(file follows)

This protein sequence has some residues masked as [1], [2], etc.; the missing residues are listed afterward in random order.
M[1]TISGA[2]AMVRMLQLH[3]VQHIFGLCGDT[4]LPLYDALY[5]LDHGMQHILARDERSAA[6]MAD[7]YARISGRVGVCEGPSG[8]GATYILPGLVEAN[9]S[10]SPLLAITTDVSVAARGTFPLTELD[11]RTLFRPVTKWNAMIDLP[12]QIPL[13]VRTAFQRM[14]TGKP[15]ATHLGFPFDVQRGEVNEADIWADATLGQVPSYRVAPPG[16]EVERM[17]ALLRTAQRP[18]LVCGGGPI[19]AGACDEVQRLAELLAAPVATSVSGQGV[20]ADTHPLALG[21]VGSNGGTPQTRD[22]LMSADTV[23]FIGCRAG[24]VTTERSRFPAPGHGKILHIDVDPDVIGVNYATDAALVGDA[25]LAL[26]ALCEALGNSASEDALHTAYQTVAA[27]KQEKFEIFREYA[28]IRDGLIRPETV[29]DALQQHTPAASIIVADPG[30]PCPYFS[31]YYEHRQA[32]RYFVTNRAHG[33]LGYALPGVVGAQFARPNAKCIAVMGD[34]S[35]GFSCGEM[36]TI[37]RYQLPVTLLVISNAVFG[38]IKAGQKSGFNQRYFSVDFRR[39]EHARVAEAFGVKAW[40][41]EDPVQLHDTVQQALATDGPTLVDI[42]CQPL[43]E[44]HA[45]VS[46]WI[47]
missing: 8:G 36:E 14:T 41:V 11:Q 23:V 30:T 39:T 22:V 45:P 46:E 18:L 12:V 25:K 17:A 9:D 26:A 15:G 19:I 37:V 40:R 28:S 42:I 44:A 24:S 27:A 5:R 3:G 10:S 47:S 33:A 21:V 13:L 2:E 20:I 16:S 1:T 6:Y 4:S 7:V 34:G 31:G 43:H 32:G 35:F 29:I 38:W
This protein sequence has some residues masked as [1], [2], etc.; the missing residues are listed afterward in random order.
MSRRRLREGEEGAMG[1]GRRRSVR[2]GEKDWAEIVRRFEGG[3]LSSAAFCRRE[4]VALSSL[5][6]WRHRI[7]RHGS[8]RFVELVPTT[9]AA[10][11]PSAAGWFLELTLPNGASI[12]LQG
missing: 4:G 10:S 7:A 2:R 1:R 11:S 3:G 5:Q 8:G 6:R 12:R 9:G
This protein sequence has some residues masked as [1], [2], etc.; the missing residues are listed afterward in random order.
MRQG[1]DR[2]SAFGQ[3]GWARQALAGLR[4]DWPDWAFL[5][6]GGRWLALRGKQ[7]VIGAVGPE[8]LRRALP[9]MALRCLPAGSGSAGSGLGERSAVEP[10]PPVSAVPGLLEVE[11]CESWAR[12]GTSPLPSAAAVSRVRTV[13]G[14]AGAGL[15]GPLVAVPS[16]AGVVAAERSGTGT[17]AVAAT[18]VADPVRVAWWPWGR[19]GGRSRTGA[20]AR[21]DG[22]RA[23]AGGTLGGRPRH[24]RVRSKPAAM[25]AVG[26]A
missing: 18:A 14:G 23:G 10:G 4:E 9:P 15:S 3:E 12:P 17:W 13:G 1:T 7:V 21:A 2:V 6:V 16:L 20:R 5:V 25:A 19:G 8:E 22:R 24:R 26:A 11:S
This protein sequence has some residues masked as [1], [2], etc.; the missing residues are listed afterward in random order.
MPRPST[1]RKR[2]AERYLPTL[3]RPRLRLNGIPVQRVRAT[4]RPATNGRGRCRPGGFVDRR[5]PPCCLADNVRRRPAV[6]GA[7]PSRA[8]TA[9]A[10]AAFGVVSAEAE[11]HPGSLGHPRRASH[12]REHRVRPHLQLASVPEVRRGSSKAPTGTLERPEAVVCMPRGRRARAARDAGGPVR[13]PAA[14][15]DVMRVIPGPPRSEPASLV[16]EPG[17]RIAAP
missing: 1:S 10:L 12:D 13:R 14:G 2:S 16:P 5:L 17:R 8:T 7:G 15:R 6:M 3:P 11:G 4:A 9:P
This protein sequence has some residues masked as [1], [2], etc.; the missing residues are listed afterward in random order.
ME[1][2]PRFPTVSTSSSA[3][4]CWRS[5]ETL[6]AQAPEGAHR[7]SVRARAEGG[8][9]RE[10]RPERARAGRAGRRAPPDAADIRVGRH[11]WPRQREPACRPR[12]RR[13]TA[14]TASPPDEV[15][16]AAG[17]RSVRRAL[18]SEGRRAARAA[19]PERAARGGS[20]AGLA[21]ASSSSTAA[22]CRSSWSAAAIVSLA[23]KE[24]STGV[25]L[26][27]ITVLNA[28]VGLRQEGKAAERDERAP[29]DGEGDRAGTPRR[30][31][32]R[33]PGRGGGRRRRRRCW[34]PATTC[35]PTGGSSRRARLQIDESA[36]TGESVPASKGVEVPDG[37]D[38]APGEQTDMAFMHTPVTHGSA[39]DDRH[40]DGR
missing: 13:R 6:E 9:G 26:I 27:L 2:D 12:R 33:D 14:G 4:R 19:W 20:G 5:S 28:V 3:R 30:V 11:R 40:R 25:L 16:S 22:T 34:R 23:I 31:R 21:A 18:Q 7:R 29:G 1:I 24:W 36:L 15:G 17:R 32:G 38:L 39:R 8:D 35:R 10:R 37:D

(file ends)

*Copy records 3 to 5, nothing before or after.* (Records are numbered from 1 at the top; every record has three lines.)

This protein sequence has some residues masked as [1], [2], etc.; the missing residues are listed afterward in random order.
MRQG[1]DR[2]SAFGQ[3]GWARQALAGLR[4]DWPDWAFL[5][6]GGRWLALRGKQ[7]VIGAVGPE[8]LRRALP[9]MALRCLPAGSGSAGSGLGERSAVEP[10]PPVSAVPGLLEVE[11]CESWAR[12]GTSPLPSAAAVSRVRTV[13]G[14]AGAGL[15]GPLVAVPS[16]AGVVAAERSGTGT[17]AVAAT[18]VADPVRVAWWPWGR[19]GGRSRTGA[20]AR[21]DG[22]RA[23]AGGTLGGRPRH[24]RVRSKPAAM[25]AVG[26]A
missing: 18:A 14:G 23:G 10:G 4:E 9:P 15:S 3:E 12:P 17:W 13:G 1:T 7:V 21:A 2:V 6:V 16:L 20:R 5:V 25:A 19:G 8:E 22:R 24:R 26:A 11:S
This protein sequence has some residues masked as [1], [2], etc.; the missing residues are listed afterward in random order.
MPRPST[1]RKR[2]AERYLPTL[3]RPRLRLNGIPVQRVRAT[4]RPATNGRGRCRPGGFVDRR[5]PPCCLADNVRRRPAV[6]GA[7]PSRA[8]TA[9]A[10]AAFGVVSAEAE[11]HPGSLGHPRRASH[12]REHRVRPHLQLASVPEVRRGSSKAPTGTLERPEAVVCMPRGRRARAARDAGGPVR[13]PAA[14][15]DVMRVIPGPPRSEPASLV[16]EPG[17]RIAAP
missing: 1:S 10:L 12:D 13:R 14:G 2:S 16:P 5:L 17:R 8:T 7:G 15:R 6:M 3:P 11:G 4:A 9:P
This protein sequence has some residues masked as [1], [2], etc.; the missing residues are listed afterward in random order.
ME[1][2]PRFPTVSTSSSA[3][4]CWRS[5]ETL[6]AQAPEGAHR[7]SVRARAEGG[8][9]RE[10]RPERARAGRAGRRAPPDAADIRVGRH[11]WPRQREPACRPR[12]RR[13]TA[14]TASPPDEV[15][16]AAG[17]RSVRRAL[18]SEGRRAARAA[19]PERAARGGS[20]AGLA[21]ASSSSTAA[22]CRSSWSAAAIVSLA[23]KE[24]STGV[25]L[26][27]ITVLNA[28]VGLRQEGKAAERDERAP[29]DGEGDRAGTPRR[30][31][32]R[33]PGRGGGRRRRRRCW[34]PATTC[35]PTGGSSRRARLQIDESA[36]TGESVPASKGVEVPDG[37]D[38]APGEQTDMAFMHTPVTHGSA[39]DDRH[40]DGR
missing: 13:R 6:E 9:G 26:I 27:L 2:D 12:R 33:D 14:G 4:R 19:W 20:G 5:S 28:V 3:R 30:V 11:R 40:R 25:L 16:S 22:T 34:R 23:I 31:R 21:A 18:Q 7:R 29:G 1:I 24:W 36:L 15:G 17:R 32:G 38:L 39:R 8:D 35:R 10:R 37:D